So, let’s take a look at how to start building a relationship with your elected law maker.  I must say, I kind of get a little nerdy about this and keep notes on my legislators.  It started out as a sticky note – another obsession of mine, and has since evolved into a spreadsheet because I have a few more to keep track of for work! 🙂  So get out your pen and sticky notes-

Close Up Of Businessman Attaching Name Tag

1) Know their name. Sounds simple, but when I first started I only knew who a few of my legislators were. True confession, I rarely even voted!  But, that’s another post…

Let’s start with your federal lawmakers.  You can find out who your 2 Senators are by visiting Senate.gov.  You can figure out who your Representative is at House.gov. These are great websites because it tells you a little about your legislators, where their offices are and how to email, call or write them.

At the state level, it is a little bit more complicated, since it varies by state.  By visiting the State Legislature page at Thomas.gov, you can find your state’s website.  Then you will need to search for your local representative(s).

2) Know what is important to them.
My family is very important to me.  I make a lot of life’s decisions with their best interest in mind. The same goes for politicians – look at their political priorities, social issues and any other background information that might paint a picture of how they make decisions. This will help when thinking about what to say to them.  I have worked with a Senator with very extreme political views, I make sure that I talk about what is important to me in a way that won’t offend him.  When I research a legislator, I start with the legislator’s website.  I have also used a good ‘ole Google search and discovered many revealing news articles.  Lastly, check out the Caucus page on the Adult Congenital Heart Wesbite (ACHA) to see if you Representative has joined the Congressional Congenital Heart Caucus.

3) Determine how CHD fits into their world.
As an advocate, CHD has likely impacted you very deeply.  It is very helpful to find ways to make this same connection with your lawmakers.  Since nearly 1 in 100 are born with a CHD, it is likely that somewhere, your legislator has been impacted.  A few things I look for include: whether he or she has a family member with CHD or other chronic disease.  If not, I consider whether they work in the health field or simply, if they are a parent. I was very lucky to discover that one of my Senators has a daughter with CHD. It worked to open a door that would have otherwise been closed.  News articles and campaign websites can be helpful in uncovering these deeper connections.  Campaign information often shares more personal anecdotes.  But, don’t get discouraged, sometimes it takes time, and a personal visit, to learn how to best make the CHD connection.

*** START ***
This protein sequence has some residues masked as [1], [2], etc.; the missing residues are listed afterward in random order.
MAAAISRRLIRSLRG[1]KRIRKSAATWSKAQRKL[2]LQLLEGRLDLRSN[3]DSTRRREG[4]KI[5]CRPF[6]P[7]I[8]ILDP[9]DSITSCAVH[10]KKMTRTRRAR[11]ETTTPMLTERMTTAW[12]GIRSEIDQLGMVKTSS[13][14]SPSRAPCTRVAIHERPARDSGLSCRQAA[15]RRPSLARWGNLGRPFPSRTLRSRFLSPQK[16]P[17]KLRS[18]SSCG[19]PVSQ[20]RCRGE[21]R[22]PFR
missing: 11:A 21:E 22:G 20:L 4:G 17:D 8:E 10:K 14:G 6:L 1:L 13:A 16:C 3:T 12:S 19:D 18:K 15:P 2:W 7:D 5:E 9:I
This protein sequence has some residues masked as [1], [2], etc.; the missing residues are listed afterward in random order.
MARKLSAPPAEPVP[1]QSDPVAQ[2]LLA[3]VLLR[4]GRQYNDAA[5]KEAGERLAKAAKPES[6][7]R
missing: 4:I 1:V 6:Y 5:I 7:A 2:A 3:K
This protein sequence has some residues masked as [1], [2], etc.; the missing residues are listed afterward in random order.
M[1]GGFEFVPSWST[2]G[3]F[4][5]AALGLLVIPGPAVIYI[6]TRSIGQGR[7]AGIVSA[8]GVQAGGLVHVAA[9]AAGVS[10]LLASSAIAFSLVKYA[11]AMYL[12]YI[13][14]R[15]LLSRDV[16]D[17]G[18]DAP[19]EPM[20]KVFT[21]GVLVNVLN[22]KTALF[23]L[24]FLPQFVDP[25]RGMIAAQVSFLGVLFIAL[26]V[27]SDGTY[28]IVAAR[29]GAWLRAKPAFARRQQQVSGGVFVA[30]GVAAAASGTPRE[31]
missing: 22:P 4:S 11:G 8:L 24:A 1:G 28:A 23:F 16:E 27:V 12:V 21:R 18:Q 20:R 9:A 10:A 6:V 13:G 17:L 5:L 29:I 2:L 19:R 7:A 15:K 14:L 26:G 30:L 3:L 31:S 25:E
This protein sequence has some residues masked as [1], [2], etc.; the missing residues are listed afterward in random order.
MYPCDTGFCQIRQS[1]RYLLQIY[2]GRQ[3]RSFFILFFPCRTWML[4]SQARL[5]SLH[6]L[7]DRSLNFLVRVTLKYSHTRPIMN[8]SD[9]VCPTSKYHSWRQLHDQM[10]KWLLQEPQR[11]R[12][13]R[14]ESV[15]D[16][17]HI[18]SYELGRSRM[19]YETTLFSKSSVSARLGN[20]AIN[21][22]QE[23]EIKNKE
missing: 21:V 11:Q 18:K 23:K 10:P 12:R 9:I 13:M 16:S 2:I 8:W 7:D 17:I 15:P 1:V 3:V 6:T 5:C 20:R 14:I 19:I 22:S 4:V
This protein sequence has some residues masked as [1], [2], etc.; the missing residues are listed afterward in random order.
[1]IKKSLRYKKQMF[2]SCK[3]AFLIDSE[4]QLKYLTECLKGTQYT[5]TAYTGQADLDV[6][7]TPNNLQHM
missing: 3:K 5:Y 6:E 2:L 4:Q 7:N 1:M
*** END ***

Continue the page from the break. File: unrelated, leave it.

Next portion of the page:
Don’t forget, they may have power, but they are people, too!  By learning how to relate to your legislators you can develop a lasting and beneficial relationship!

Your Turn: How well do you know your legislators?  Let us know if you uncover anything interesting!

This blog is the first in an introduction to advocacy series.  Click here, for the summary post.

 

Let’s get started! What we’re up to this week…

Oh my gosh!  I am so excited.  My first post, well second if you count the place holder.  So far, I have kept my New Year’s resolution – for one whole day!

Silhouette of a girl jumping over sunset

I hope you have also resolved to participate in this exciting adventure called advocacy!  I promise you will learn something, but what I really hope to accomplish is to move you to DO something.

It wouldn’t be right if I didn’t start out with my favorite Margaret Meade quote (don’t worry, I have others up my sleeve for later…)

Never doubt that a small group of thoughtful, committed citizens can change the world. Indeed, it is the only thing that ever has.

>Ahem<  – She’s talking about you and I!!   We share a passion.  We need to unite our voice and I promise, we can make a difference!